Let's visit the Release workflow again to see how we can select a reasonable set of simulator destinations for the iOS test action. After selecting the Test iOS action, we can see there are a wide range of selected test destinations. To remove test destinations, I'll select each one and click the Minus button. Then I'll click on the dropdown menu of the last item and select Recommended iPhones.
Again, I'll click Save to persist my changes.
I now have a set of test destinations that will help provide a clear signal if we introduce a regression.
As we discussed earlier, Xcode Cloud will run your workflow when you push new changes to your repository. Sometimes, you may want to skip building in CI depending on the type of change being committed. We've added in the ability to do just that. Let's take a look in Xcode.
To skip your commit in Xcode Cloud, simply append "ci skip" to the end of the commit message. Now, when you push to remote, Xcode Cloud will know to ignore this event.
Make sure you're using the exact format of the ci skip tag shown here.
For each action, custom scripts are executed at multiple points. Tidying up unused dependencies and resiliently retrying API requests that are known to be unreliable will ensure builds complete fast and consistently. For more information on custom scripts and other advanced customizations, check out "Customize your advanced Xcode Cloud workflows".
For testing, you should ensure that flakey and unreliable tests are corrected quickly. When a flakey test fails, the instinct is to immediately retry the build. Depending on the reliability of your test suite, this can result in many retried builds. Make sure to spend more time writing reliable tests.
For more information on how to do that effectively, check out our other session "Author fast and reliable tests for Xcode Cloud". So far we've discussed some best practices and applied them to the Food Truck project. Let's see what sort of impact those changes had by comparing the build from earlier with one from our updated workflow. This is a build that was started after applying the best practices. Compared to the previous build that Adam showed us, the duration decreased by a minute but the usage reduced by four minutes. It looks like we've made some good improvements overall.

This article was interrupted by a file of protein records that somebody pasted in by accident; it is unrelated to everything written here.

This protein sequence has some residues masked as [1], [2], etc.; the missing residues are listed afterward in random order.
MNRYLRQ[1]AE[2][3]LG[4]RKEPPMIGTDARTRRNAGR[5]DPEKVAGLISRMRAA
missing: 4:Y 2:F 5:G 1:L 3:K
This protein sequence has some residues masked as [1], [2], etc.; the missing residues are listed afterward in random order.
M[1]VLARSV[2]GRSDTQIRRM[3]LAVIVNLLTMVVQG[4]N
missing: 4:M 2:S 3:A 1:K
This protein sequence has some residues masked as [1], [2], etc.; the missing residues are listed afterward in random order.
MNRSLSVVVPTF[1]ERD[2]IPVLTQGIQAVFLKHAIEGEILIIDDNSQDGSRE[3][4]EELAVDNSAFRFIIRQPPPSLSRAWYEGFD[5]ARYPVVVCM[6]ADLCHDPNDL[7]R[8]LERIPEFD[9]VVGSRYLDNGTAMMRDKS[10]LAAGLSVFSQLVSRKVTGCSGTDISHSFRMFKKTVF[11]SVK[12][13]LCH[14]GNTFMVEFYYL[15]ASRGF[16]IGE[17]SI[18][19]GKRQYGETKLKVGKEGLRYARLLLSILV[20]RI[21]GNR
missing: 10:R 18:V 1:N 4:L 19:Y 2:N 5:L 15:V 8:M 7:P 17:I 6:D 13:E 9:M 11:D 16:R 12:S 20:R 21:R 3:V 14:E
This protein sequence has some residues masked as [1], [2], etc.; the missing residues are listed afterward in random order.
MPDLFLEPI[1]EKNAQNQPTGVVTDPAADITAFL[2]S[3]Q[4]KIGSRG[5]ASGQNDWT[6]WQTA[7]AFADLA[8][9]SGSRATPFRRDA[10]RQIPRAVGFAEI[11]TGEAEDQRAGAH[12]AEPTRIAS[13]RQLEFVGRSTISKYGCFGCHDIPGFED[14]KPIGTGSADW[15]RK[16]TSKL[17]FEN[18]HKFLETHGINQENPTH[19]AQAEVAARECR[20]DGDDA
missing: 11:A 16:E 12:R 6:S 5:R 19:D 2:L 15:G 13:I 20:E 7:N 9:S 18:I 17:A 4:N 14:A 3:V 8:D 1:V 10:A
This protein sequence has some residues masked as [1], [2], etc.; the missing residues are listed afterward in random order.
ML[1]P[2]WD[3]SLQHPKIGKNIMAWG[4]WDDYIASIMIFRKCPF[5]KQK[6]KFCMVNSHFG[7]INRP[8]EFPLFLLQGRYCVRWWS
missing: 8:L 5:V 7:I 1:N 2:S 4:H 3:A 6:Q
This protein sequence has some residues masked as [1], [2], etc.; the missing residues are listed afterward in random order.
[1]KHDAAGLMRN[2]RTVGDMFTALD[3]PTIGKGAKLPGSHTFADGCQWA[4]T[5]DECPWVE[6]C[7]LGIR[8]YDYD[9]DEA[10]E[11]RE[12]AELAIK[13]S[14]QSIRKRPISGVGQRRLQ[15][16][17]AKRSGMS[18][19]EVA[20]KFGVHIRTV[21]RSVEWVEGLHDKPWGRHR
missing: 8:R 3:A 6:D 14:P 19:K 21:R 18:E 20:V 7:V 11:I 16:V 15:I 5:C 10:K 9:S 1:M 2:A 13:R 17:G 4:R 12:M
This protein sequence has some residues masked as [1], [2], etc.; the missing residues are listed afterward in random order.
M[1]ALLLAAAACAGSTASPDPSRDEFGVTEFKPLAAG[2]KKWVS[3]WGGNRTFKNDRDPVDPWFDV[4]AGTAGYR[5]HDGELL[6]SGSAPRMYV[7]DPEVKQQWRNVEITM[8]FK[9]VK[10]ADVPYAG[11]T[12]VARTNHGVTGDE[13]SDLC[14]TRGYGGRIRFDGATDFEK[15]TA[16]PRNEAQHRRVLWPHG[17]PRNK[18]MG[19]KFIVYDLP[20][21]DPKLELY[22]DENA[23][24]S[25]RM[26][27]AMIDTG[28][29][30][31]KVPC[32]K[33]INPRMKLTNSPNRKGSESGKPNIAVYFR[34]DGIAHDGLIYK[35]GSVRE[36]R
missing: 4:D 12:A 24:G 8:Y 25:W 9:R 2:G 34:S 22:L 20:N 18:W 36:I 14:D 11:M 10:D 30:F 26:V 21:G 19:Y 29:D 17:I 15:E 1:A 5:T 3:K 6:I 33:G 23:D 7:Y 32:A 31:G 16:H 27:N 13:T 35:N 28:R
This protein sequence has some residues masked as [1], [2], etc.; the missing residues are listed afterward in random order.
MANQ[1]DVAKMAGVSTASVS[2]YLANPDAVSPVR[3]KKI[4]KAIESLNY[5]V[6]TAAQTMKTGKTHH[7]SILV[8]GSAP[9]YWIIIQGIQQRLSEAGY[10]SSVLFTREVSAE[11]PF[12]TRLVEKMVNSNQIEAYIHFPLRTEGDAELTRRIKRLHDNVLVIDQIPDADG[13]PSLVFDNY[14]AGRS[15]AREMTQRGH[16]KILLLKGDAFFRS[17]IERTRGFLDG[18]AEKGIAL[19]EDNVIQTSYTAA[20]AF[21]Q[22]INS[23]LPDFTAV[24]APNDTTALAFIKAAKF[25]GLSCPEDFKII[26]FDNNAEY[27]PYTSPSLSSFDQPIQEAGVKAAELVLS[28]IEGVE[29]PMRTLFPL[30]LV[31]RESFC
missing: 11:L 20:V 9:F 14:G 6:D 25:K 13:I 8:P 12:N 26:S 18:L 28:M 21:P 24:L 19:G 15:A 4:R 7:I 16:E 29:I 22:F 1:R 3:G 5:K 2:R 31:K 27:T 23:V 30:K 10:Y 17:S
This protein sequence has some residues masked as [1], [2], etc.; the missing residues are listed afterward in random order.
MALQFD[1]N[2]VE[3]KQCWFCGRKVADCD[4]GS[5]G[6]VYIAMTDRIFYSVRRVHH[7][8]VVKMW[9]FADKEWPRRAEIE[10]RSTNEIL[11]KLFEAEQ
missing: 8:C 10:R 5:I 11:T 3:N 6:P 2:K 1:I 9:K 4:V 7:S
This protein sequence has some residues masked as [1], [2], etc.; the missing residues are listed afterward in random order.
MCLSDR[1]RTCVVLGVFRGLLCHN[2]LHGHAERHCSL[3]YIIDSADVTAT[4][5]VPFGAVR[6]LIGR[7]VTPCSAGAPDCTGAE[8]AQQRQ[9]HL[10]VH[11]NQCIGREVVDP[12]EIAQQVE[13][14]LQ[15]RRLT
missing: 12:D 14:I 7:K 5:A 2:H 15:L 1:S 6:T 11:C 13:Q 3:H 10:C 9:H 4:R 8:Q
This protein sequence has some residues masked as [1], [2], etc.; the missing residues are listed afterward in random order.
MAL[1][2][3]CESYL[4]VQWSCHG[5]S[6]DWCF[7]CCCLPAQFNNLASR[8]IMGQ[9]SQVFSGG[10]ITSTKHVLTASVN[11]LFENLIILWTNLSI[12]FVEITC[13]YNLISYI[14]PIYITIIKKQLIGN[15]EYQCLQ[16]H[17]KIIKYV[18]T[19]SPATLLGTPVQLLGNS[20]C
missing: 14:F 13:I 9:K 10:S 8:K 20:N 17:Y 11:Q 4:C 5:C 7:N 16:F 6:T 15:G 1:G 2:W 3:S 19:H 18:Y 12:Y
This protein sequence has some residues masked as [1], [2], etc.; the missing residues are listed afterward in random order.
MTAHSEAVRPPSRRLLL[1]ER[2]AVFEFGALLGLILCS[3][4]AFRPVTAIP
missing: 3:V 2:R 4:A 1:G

Let's return to the usage dashboard to better understand the impact.
Since it might be difficult to see the impact from a single build right away, we've applied the best practices to another one of our workflows, the Integration Workflow. We've been running builds for a while with best practices applied. We can tell that our changes were effective because usage is trending downward.
This means we're now capable of adding more workflows and starting more builds to start development of the watchOS app.
Using the usage dashboard, you can continue to apply the same best practices to your existing projects and workflows to get the most out of Xcode Cloud. For more information on how to manage Xcode Cloud for large teams, check out Deep Dive into Xcode Cloud for teams. We hope you enjoyed our session. Adam: Thank you for watching.